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Is it possible to validate a radio group (so something is checked off, or chosen) using server-side validation with Perl? If so, how?

I already have it for JavaScript, but I want this form to be able to be submitted even without JavaScript enabled. Thus I will need the validation on the server-side.

There is no fixed name for the radio group, it can change, however there must be a name, so that @names = $cgi->param() will give all the names.

I'm thinking along something that will give me the type, like the type in JavaScript, to determine if it's a radio button in a group.

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Please stop using the dirty old Use instead a modern and clean web engine such as Dancer or Mojolicious. – dolmen Aug 31 '12 at 10:07
up vote 4 down vote accepted

Your CGI script receives form fields as name-value pairs without any information as to what type of visual form element generated the values.

Your CGI script must know the names of the input variables whose values it is going to validate. Having the names supplied to the script based on untrusted user input is risky IMHO—that includes using another field whose value is the name of the radio group.

Say, you have a variable called contact_me which can take on values "yes" and "no". There is absolutely no reason for your CGI script to care if the value was provided using

<select name="contact_me">
<option value="yes" selected="1">Please do!</option>
<option value="no">Oh no!!!</option>

or using

<input type="radio" name="contact_me" value="yes" checked="1">
<input type="radio" name="contact_me" value="no">

or if the user typed her answer into the text field

<input name="contact_me">

The only thing your CGI script needs to concern itself with is if the value of contact_me is "yes" or "no".

It looks like you do not have a firm grasp of CGI. Please see The World Wide Web Security FAQ: CGI (Server) Scripts as a starting point.

Please stop all of your CGI development until you understand the ramifications. I retract this remark in light of your comments clarifying the use of a config file to define parameter names (which, in principle, is orders of magnitude safer).

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Okay thank you! So it is not possible to see types. Would an alternative be to have a default radio with the same name to something that would trigger a failure, when I use the config file as a basis and make it default to a generic? Or do the hidden field way? – Tyug Mar 9 '10 at 19:51
@Tyug: First, there are no types. You are confusing a user interface element with a type. Second, I have no idea what you mean with the sentence Would an alternative be to have a default radio with the same name to something that would trigger a failure, when I use the config file as a basis and make it default to a generic? Finally, don't trust information submitted to your CGI script to determine how the CGI script should validate inputs. Maybe you should explain why you cannot use a known name for the radio group. – Sinan Ünür Mar 9 '10 at 20:08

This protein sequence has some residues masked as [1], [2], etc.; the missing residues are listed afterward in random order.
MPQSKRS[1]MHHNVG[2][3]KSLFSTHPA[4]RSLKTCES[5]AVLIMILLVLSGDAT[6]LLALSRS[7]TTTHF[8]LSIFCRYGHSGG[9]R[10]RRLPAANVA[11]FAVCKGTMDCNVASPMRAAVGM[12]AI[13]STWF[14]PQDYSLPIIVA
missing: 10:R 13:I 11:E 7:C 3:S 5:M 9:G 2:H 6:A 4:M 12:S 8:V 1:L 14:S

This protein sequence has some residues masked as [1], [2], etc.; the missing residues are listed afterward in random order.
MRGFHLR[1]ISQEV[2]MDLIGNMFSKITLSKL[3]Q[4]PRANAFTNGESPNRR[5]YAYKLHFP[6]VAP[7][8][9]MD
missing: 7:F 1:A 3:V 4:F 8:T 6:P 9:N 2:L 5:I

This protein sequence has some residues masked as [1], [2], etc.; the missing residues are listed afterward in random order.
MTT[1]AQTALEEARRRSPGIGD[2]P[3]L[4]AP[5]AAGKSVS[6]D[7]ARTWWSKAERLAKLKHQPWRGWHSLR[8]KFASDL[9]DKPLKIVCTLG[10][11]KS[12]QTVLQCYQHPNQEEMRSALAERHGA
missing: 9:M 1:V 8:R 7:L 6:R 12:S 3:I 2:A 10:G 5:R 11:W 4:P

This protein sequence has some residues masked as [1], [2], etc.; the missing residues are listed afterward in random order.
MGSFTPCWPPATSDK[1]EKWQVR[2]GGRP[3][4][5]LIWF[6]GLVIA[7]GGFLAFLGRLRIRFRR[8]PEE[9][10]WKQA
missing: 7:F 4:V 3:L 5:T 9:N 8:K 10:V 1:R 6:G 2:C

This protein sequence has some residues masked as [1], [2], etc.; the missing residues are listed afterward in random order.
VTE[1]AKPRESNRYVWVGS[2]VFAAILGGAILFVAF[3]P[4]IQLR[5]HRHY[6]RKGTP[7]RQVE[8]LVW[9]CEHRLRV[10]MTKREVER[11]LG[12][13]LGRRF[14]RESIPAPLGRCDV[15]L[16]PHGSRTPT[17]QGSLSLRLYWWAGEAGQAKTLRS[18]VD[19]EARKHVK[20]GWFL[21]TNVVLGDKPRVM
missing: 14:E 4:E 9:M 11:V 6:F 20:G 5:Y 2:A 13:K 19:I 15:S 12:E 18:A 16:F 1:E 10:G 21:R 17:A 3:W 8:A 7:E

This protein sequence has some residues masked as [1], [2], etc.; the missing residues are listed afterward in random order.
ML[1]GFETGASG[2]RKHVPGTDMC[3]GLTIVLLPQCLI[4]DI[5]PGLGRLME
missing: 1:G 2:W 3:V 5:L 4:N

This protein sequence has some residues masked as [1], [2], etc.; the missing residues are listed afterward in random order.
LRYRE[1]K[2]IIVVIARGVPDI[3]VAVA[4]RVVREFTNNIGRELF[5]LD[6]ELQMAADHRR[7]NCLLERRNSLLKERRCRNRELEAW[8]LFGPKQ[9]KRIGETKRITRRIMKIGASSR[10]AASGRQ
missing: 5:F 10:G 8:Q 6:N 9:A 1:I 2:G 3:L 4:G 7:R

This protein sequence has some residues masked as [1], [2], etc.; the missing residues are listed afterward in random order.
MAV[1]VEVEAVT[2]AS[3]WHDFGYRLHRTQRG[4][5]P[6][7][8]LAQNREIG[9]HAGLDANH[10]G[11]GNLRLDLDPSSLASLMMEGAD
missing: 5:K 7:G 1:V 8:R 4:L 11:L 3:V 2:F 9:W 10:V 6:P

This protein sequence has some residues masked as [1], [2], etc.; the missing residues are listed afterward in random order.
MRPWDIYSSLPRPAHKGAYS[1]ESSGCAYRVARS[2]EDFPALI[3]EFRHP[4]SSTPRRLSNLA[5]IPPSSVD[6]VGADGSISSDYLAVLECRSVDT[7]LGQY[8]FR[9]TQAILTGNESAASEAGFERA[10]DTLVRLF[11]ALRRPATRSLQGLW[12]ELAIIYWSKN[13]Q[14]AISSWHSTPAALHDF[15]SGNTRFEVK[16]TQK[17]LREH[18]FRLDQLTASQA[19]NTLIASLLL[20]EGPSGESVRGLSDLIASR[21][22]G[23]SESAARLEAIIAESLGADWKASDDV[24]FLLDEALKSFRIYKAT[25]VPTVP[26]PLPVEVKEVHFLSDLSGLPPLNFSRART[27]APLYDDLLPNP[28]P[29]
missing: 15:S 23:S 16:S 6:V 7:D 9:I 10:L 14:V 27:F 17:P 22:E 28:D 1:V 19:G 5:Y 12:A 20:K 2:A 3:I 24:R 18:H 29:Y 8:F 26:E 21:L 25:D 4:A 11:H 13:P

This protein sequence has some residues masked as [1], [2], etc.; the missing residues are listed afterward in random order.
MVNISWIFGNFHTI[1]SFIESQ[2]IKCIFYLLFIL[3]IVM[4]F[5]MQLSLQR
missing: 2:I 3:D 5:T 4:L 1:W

Oh.. my bad for not being clear. I understand that there are no types.<br/> The second part is my thought of an alternative, which is to append another radio if there are none that is defaulted to. Thus guaranteeing that there will be a value in the radio group. The reason why I cannot know the name of the radio group is because they change depending on the config file chosen. Sometimes they might not even be there, and sometimes there may be more because due to the dynamic form. I also do not know which config they will use. – Tyug Mar 9 '10 at 22:58
@Tyug I think it is time for you to formulate a coherent question collecting all these tidbits into something that fits together. What config file? Who are they? Think about these and write up a new question. You seem to have an X-Y problem: – Sinan Ünür Mar 9 '10 at 23:25
Nope, I understood where I went wrong, and a better, more safe, way of avoiding the problem. Thanks to your security link. It was a helpful read. – Tyug Mar 10 '10 at 14:09

Pass another hidden input field containing the name of the radiogroup, then just read

@values = $cgi->param($cgi->param("radiogroup_name")); // IIRC
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And if the client suppresses this input field when posting to the server? – Oesor Mar 9 '10 at 18:18
Oesor, how would the client suppress a hidden field? – Tyug Mar 9 '10 at 19:45
@Tyug Whether a field is hidden is a user interface choice. I am afraid you do not know enough to know what you don't know when it comes to CGI programming. What happens in your script when someone types – Sinan Ünür Mar 9 '10 at 20:09
@Tyug I guess you have not heard of wget or curl or even Web Developer plugin for Firefox? You know what: Feel free to do whatever you want. But I have to point out that there is no good reason the server side script should not know the names of the inputs. – Sinan Ünür Mar 9 '10 at 22:48
@Tyug => POST doesn't protect you, its just marginally harder to spoof – Eric Strom Mar 9 '10 at 22:48

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